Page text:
Cervical spondylosis is a degenerative condition that affects the cervical spine. More specifically, it affects the spinel discs in the cervical (neck) region. It also goes by the name of cervical osteoarthritis, and is primarily caused by the wear and tear of the spinal discs that comes with aging.
This condition causes the sufferer to be subject to symptoms like pain and stiffness in the neck.
Additionally, spondylosis in the cervical region may affect the spinal canal, narrowing the space through which the spinal cord and nerves pass, causing them to become compressed. Spinal compression then leads to a series of other complications and symptoms.
Causes of Cervical Spondylolisthesis
While aging itself cannot be attributed to the onset of cervical spondylosis, the changes that occur in our body due to aging can trigger this condition.
Some of these changes include:
- Slipped discs. When a disc becomes herniated, the gel-like nucleus of the disc may slip out of its protective shell. This may cause change in the spine, leading to misalignment and ultimately to other spinal conditions, including cervical osteoarthritis.
- Disc degeneration. The wear and tear that comes with time may lead discs to lose some of the water content from the nucleus, causing them to shrink.
- Bone spurs may appear due to facet joint degeneration. These are bony formations that appear on the surfaces of bones may place increased pressure on the spinal cord and nerves that are attached to it, and also lead to the onset of spondylosis.
Additionally, cervical osteoarthritis may worsen over time and lead to other issues such as cervical spondylotic myelopathy. This is a condition where the spinal cord becomes compressed in the cervical region of the spine. It can lead to a series of symptoms, including pain, weakness, numbness and stiffness in the neck.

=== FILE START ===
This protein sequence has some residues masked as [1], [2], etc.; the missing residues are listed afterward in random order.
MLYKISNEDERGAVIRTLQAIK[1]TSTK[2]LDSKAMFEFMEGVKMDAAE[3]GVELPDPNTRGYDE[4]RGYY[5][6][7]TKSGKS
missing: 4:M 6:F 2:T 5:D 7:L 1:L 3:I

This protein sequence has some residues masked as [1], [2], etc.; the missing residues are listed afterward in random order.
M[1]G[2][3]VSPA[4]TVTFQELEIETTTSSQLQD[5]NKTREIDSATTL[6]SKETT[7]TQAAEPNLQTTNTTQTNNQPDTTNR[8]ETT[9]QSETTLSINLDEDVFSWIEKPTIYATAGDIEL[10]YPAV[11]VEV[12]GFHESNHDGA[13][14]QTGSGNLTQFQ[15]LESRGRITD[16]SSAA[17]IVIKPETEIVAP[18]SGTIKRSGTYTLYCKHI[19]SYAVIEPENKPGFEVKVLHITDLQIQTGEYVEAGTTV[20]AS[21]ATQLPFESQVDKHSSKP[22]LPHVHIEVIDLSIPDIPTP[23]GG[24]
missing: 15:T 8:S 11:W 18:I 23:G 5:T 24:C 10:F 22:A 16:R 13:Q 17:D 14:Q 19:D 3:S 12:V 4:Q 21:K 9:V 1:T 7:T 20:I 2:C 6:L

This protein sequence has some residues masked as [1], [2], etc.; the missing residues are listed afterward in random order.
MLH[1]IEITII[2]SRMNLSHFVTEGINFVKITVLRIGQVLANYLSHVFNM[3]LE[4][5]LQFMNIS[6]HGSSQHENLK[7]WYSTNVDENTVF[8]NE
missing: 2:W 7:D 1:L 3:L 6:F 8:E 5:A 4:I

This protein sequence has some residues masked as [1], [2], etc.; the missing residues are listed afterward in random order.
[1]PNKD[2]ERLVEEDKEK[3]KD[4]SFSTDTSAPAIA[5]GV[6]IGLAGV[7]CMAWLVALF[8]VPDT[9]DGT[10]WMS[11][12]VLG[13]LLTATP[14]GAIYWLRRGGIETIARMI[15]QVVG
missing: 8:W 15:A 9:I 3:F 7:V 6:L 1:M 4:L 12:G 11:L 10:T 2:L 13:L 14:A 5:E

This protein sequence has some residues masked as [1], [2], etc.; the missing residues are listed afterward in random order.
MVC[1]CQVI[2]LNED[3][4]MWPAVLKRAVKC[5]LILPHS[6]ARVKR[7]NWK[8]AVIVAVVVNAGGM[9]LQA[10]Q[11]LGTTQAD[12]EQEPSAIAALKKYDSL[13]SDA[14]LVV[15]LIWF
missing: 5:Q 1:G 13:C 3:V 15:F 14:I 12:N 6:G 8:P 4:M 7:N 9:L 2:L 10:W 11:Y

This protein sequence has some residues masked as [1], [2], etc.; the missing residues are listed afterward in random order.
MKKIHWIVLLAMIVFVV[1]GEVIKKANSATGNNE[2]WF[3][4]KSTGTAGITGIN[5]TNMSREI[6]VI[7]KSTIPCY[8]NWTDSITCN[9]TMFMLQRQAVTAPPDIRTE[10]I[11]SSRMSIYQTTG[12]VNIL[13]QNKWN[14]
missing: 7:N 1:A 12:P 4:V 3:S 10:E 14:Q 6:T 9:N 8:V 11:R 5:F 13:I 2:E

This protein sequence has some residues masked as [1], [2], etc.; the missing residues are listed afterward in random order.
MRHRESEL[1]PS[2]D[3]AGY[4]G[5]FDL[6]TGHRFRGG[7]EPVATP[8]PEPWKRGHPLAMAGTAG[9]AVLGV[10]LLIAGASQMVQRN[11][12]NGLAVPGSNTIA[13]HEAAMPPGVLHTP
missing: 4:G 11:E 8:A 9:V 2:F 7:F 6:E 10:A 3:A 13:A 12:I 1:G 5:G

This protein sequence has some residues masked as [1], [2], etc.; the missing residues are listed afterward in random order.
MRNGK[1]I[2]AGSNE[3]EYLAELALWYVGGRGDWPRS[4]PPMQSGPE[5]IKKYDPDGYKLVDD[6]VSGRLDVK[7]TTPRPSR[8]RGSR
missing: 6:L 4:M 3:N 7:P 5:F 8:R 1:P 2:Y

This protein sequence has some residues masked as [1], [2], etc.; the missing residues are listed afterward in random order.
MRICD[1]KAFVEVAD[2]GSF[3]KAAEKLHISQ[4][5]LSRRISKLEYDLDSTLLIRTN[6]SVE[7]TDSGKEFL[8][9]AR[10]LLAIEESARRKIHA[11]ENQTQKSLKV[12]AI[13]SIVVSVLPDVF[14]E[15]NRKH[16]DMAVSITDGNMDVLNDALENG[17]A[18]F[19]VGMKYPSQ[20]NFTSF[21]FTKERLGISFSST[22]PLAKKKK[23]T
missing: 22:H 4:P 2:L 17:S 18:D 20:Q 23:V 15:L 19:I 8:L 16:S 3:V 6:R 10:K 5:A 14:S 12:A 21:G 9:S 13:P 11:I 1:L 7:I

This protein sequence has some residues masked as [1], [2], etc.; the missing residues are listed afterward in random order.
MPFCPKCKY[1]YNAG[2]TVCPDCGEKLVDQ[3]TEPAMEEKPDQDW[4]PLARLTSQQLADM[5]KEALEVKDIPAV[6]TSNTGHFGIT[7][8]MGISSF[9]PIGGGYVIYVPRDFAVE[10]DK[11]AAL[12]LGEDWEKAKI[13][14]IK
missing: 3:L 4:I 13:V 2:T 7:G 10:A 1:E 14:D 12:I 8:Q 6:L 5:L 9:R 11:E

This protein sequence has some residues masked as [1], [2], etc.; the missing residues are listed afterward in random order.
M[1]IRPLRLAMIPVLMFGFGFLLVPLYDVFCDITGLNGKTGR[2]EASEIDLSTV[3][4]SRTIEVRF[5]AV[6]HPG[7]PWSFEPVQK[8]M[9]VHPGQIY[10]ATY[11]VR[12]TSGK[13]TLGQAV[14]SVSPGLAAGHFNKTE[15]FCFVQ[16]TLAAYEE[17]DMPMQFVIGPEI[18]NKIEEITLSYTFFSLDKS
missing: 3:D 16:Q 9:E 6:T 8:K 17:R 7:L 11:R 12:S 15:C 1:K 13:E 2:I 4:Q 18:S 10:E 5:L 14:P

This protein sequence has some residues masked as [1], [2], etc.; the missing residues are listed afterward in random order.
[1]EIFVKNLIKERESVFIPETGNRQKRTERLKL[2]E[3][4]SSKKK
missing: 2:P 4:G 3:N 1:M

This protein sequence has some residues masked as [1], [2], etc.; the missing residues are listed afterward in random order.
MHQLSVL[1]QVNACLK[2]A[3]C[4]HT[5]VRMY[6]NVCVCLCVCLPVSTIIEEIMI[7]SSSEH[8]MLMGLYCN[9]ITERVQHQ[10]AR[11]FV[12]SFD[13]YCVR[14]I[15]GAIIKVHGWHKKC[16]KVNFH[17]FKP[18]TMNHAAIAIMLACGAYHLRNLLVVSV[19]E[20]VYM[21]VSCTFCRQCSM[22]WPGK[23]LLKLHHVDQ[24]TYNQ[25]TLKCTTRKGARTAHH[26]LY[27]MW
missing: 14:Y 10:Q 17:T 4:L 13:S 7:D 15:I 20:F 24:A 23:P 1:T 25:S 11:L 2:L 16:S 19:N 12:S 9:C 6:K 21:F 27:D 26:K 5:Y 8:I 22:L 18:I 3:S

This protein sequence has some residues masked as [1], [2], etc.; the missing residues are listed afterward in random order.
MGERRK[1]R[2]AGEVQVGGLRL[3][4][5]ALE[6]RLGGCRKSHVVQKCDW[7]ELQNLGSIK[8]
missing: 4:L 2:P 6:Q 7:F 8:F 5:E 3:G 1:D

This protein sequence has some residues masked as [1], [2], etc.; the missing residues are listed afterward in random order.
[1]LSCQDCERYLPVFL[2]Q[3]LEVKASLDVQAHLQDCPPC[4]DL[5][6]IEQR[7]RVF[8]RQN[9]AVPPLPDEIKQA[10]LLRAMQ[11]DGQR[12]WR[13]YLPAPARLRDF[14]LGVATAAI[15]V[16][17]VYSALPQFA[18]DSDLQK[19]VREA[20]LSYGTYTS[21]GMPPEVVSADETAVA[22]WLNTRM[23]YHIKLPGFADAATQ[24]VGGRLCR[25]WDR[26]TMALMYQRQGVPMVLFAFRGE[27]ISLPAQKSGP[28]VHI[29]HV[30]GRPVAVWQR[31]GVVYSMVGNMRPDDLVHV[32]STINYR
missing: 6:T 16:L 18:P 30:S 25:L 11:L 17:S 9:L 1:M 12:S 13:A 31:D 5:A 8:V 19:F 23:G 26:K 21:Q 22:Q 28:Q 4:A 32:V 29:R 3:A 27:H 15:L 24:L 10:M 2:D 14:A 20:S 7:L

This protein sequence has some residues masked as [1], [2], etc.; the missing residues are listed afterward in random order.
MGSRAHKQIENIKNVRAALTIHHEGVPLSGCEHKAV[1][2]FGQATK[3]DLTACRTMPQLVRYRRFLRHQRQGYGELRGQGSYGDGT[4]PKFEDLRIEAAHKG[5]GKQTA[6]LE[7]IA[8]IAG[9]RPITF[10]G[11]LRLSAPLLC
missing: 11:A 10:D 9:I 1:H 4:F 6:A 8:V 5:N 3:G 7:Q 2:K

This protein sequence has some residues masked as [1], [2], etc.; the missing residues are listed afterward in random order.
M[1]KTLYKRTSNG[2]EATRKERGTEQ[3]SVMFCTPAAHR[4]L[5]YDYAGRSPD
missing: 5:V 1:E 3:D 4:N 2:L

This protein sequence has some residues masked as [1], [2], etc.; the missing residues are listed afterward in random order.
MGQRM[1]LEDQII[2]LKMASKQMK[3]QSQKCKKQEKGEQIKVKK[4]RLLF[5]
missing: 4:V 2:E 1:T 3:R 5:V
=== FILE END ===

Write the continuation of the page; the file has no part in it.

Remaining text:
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There are certain risk factors associated with a person developing cervical spondylosis.
The main one is aging. Over our life, the bones in our body, including those in our spine, wear down due to the physical stress they had to bear over the long period of time that we have been alive for.
Another major factor is represented by neck injuries. Having suffered an injury in the cervical region of the spine at some point in the past, increases a person’s chances to develop spondylosis in that region.
Other risk factors include:
- Working in a job that requires intense physical activity and which places pressure on the neck
- Having a high body weight
- Genetic factors
Cervical spondylosis may not necessarily cause symptoms in everyone who suffers from it. However, those who experience symptoms, may have any of the following symptoms of cervical spondylosis:
- Neck and shoulder pain
- Pain may also spread down the arm
- Stiffness and/or weakness in the neck, that may spread to the arms/hands
- Muscle spasms in the cervical region
- Sometimes loss of bladder or bowel control symptoms do occur, but mostly in more extreme cases of this condition
- Occasionally sufferers may experience headaches that have cervical spondylosis as the cause
Because cervical spondylosis may get worse with time, it is highly recommended to seek medical advice from a qualified medical professional and obtain a diagnosis, and then seek appropriate treatment.
The diagnosis process usually starts with a physical examination, where the patient will also be asked about his/her medical history, as well as about any injuries or other activities that might have contributed to the set of symptoms the sufferer experiences.
In order to confirm whether you suffer from cervical osteoarthritis or spinal cord compression, the specialist might also ask the patient to have additional tests done, including MRI scans or CT scans.
The treatment modality for cervical spondylosis typically depends on the severity of the patient’s symptoms as well as preferences. However, it is recommended to always start with the least invasive treatment option and work one’s way up from there if the patient does not respond to more conservative forms of treatment.
With that being said, here are some of the treatment options available for cervical osteoarthritis:
- Anti-inflammatory medication to temporarily relieve pain
- Muscle relaxants to reduce muscle spasms
- Physical therapy to help the patient regain spinal mobility and gain long term pain relief
- This should only be considered for the most extreme of cases, as more often than not it causes more problems than the patient had to begin with.
Alternatively, you can try our approach:
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